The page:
This severely malnourished patient had striking characteristics of kwashiorkor, with peripheral oedema, eczematous rash, and changes to the colour of his hair. While kwashiorkor has rarely been described as a presenting manifestation of CF,3 its pathogenesis is likely multifactorial. In this case nutrient malassimilation caused by pancreatic insufficiency almost certainly contributed to the problem, but in most children with CF, pancreatic insufficiency alone hardly ever gives rise to such severe malnutrition. Therefore, deficient nutrient intake must have played a significant role. In fact, when first admitted to hospital the patient was severely anorexic, with a daily energy intake of only 75 kcal/kg (0.31 MJ/kg) body weight.
Deficiencies of several micronutrients may have contributed to this patient’s clinical picture. Nutritional deficiencies of essential fatty acids, which are critical for normal growth and maintenance of cell integrity1 can have severe consequences, including desquamating dermatitis and alopecia. Similarly, vitamin E deficiency can be associated with rash and seborrhoea in premature infants.1 Zinc deficiency, reported in malassimilation syndromes including CF, may cause an erythematous scaly rash and hair changes.1 However, the actual zinc status of our patient is uncertain because of the presence of hypoalbuminaemia. Copper and selenium deficiencies may also affect hair and skin pigmentation.1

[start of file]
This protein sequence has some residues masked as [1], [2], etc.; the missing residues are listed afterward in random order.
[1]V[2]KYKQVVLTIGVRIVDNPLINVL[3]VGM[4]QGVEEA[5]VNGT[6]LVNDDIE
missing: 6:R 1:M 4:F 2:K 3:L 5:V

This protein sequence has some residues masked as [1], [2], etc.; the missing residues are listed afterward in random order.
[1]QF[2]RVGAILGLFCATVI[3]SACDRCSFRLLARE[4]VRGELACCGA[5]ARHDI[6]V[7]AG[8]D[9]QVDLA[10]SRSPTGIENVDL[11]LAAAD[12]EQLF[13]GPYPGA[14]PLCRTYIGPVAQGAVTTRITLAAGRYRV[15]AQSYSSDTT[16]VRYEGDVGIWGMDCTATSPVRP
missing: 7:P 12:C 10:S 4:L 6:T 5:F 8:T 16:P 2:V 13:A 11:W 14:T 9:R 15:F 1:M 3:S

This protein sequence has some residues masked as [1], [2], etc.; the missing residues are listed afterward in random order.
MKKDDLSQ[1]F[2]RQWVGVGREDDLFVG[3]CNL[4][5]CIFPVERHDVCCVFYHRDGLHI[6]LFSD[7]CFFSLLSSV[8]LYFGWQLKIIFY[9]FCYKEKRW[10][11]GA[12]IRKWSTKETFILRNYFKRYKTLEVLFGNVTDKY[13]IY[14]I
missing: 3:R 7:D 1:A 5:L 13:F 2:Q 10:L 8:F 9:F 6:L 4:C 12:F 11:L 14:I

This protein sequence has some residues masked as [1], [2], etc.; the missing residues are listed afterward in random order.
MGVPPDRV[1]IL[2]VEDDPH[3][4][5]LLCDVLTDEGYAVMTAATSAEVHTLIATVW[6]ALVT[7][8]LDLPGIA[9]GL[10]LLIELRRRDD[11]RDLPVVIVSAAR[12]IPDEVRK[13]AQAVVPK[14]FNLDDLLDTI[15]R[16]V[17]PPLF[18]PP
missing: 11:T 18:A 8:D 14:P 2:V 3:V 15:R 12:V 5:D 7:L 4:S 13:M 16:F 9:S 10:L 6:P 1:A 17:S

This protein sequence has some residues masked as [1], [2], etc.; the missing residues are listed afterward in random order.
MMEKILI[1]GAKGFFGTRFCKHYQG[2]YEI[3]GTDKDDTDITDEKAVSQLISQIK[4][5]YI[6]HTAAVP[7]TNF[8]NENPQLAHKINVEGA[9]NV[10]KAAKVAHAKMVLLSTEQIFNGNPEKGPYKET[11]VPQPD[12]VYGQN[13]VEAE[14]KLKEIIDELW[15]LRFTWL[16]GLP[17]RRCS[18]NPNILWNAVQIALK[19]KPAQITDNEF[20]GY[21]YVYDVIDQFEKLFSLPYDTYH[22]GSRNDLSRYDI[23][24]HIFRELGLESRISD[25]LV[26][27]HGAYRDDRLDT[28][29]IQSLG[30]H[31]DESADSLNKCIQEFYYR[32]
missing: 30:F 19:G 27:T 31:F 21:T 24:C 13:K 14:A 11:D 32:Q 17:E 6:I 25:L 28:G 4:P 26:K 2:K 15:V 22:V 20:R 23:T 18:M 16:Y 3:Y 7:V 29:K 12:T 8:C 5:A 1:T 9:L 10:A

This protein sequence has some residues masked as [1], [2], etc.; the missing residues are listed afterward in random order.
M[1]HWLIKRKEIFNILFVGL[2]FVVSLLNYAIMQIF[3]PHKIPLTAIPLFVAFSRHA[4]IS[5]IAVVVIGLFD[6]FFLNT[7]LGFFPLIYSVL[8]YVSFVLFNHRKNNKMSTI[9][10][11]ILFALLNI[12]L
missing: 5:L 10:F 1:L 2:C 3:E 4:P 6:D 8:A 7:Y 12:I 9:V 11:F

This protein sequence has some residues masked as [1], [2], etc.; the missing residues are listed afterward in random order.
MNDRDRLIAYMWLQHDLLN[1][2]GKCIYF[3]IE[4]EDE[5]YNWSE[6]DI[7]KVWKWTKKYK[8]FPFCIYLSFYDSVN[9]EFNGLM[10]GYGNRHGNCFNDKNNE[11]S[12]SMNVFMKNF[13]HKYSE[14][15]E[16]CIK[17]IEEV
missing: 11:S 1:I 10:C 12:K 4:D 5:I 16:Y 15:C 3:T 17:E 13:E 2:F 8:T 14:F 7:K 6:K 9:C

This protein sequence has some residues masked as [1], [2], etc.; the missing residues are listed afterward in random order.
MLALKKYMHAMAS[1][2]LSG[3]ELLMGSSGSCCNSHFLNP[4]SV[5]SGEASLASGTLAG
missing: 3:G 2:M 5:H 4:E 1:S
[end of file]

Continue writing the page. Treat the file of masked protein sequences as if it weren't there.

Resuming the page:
Malnutrition can result in false negative and false positive sweat chloride test results.5,6 Falsely negative sweat chloride tests are known to occur in patients with oedema caused by hypoalbuminaemia,6 and difficulties collecting adequate quantities of sweat are commonly experienced. In this case, failure to collect an adequate sweat sample played an important role in the delayed diagnosis. False positive tests are usually mildly increased and tend to revert to normal when nutritional status improves.5 Initial sweat tests in our patient were in the lower CF range (83 and 69 mmol/l). When the child’s nutritional status improved a third test (104 mmol/l) was similar to that observed in CF patients with pancreatic insufficiency.